I had an old co-worker ask me for my advice on a new business they wanted to launch. I asked her for a general summary of what they were trying to do. With a little hesitation she told me: I want to sell discount furniture online. Immediately I said “that is not a great idea.” That may seem a little harsh but here’s how my brain worked its way to that answer. If I want to buy cheap furniture online a few places come to mind: Ikea, Overstock, Amazon, Wayfair, Target, etc. The competition here is absolutely immense. These are giant companies with huge advertising budgets. I have never shopped on Wayfair.com but I can sing you their jingle right now, “Wayfair’s got what I need!” It’s burned in my brain from endless commercials and a nearly endless marketing budget. There’s no amount of guerrilla marketing that’s going to match that unless you win the lottery. These companies already have global manufacturing, distribution, e-Commerce and advertising figured out. They have tens of thousands of employees. If you’re a small business owner, how in the world will you compete for a piece of that pie? I’m not saying it’s impossible, however. It’s possible to disrupt a market. Take a look at Uber and how they were able to disrupt the longstanding taxi cab and livery service industry in the United States. The difference here is that they didn’t create a business that was trying to “provide transportation services.” They took advantage of widespread use of mobile phones to give people more flexibility and generally lower costs for hailing cabs. They also created employment opportunities for tens of thousands of individuals by reducing the barrier to entry for drivers to make extra income legally by driving people around. They took advantage of new technology and consumer trends to refresh an existing service. If you’re trying to compete with giants in an established industry you need to do it in a new way or highly targeted way that’s not being done currently. Don’t get me wrong, I’m not saying you need to re-invent the wheel. But competition is so high you can’t aim to compete. You need to disrupt. And that takes identifying weaknesses in existing industries and cost-effective ways to capitalize on them.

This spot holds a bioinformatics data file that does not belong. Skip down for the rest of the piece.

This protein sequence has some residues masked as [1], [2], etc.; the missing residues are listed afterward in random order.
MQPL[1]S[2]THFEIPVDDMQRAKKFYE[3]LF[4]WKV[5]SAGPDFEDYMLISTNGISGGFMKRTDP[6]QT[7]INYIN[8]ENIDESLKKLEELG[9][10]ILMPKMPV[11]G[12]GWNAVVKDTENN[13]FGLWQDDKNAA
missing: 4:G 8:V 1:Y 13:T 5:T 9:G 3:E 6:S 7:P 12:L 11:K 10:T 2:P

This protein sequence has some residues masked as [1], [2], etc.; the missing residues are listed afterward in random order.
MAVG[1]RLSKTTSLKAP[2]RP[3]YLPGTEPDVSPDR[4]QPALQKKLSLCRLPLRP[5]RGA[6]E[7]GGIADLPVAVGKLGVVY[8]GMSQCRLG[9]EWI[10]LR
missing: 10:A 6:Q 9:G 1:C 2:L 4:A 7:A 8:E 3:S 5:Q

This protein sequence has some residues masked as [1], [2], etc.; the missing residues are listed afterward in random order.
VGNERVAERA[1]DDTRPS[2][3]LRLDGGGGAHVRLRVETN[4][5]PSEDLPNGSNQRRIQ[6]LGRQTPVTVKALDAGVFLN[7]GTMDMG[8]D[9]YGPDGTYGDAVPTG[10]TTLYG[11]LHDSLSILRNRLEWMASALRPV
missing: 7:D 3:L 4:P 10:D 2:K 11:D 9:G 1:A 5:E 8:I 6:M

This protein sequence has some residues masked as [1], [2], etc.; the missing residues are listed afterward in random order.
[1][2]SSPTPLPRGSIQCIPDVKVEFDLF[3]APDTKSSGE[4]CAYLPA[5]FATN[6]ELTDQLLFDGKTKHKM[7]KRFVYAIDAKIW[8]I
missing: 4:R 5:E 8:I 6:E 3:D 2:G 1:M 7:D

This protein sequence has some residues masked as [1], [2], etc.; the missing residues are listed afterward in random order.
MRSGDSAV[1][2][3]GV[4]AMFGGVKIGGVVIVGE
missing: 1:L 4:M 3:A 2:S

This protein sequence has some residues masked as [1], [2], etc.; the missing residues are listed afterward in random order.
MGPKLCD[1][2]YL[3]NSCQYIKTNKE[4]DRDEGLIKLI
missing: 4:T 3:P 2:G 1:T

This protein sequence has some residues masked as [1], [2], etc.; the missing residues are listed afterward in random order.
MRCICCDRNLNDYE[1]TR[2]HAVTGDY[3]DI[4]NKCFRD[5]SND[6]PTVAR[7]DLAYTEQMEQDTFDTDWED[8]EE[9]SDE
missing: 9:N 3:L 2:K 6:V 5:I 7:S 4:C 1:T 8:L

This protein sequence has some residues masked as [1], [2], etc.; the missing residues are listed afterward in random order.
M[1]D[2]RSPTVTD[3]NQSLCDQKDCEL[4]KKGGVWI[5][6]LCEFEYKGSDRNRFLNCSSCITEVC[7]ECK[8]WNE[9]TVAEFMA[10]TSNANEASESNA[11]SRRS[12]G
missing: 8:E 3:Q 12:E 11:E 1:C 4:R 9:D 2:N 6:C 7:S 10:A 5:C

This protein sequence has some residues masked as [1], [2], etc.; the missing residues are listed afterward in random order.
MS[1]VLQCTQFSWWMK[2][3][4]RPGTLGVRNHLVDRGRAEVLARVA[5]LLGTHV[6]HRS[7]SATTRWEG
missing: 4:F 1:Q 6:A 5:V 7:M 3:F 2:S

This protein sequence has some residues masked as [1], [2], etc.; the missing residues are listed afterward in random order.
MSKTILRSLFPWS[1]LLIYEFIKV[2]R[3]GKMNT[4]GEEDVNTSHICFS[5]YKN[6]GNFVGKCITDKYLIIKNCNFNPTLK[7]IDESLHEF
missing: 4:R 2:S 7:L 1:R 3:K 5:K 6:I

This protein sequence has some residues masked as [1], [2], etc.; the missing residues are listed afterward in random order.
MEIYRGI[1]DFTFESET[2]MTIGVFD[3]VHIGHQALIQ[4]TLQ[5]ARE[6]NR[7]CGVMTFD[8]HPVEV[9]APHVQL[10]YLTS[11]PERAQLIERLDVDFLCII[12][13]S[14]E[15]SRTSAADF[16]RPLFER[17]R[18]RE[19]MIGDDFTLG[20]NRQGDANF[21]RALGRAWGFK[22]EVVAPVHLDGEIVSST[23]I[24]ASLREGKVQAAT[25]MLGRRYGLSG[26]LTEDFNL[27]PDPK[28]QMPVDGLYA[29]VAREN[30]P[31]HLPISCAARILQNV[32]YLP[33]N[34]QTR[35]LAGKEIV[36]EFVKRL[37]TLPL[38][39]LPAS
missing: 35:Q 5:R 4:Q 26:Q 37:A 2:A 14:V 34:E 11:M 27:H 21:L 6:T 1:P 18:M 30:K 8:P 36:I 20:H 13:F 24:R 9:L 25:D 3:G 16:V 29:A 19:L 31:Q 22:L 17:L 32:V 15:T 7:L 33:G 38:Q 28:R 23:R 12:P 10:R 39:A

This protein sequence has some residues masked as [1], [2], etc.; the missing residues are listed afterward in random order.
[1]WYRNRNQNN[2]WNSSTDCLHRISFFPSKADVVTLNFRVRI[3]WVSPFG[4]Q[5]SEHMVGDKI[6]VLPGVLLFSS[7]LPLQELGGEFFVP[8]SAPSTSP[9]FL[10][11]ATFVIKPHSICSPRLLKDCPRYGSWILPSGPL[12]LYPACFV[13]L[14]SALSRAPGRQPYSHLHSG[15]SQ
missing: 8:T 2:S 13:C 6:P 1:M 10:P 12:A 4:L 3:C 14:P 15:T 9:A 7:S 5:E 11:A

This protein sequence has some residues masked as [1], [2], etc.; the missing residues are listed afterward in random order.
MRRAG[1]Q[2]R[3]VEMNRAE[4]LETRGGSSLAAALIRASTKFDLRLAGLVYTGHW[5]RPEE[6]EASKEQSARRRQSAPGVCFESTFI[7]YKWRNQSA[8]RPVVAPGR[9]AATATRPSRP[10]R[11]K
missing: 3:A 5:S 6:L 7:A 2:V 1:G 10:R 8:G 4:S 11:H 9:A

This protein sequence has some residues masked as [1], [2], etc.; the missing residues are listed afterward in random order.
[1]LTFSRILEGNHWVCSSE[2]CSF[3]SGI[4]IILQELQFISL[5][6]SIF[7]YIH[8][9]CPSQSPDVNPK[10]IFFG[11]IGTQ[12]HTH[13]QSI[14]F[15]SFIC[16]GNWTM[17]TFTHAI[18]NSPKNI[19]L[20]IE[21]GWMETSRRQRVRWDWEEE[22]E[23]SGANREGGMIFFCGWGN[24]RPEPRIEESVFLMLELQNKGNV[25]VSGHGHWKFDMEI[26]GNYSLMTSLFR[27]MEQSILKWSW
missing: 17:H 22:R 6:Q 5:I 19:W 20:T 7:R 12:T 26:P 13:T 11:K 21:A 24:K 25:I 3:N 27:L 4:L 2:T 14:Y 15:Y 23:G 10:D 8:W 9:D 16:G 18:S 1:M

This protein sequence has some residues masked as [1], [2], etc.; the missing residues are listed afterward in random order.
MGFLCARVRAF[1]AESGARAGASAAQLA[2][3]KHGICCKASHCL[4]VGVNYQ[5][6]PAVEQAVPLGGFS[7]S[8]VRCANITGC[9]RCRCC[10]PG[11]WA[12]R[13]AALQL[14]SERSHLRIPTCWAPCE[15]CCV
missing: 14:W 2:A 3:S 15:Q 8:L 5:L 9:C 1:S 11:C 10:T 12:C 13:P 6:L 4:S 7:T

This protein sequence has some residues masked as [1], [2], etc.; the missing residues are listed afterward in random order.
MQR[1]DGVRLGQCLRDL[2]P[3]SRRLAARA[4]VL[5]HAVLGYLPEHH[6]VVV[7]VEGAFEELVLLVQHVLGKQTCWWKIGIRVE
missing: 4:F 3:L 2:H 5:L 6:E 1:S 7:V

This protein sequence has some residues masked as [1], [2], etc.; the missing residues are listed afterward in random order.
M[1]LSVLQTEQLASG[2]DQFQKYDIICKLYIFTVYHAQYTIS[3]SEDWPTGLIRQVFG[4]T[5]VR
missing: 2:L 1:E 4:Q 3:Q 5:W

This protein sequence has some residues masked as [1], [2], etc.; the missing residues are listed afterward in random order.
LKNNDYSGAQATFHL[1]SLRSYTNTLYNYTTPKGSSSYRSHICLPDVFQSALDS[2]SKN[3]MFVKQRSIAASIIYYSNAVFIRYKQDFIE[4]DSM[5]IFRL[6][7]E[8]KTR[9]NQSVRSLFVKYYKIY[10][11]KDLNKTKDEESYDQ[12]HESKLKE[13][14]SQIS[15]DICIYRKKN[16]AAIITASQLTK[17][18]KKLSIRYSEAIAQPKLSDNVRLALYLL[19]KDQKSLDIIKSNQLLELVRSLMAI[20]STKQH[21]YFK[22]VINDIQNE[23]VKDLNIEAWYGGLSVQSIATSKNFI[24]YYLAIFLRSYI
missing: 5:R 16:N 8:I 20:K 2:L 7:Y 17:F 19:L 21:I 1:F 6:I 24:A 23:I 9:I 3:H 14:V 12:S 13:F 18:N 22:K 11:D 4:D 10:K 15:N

Nobody needs it. Not even cats.
Take a look at this incredible video of Mike Rowe (of Dirty Jobs fame) trying to sell a noisy bag for cats.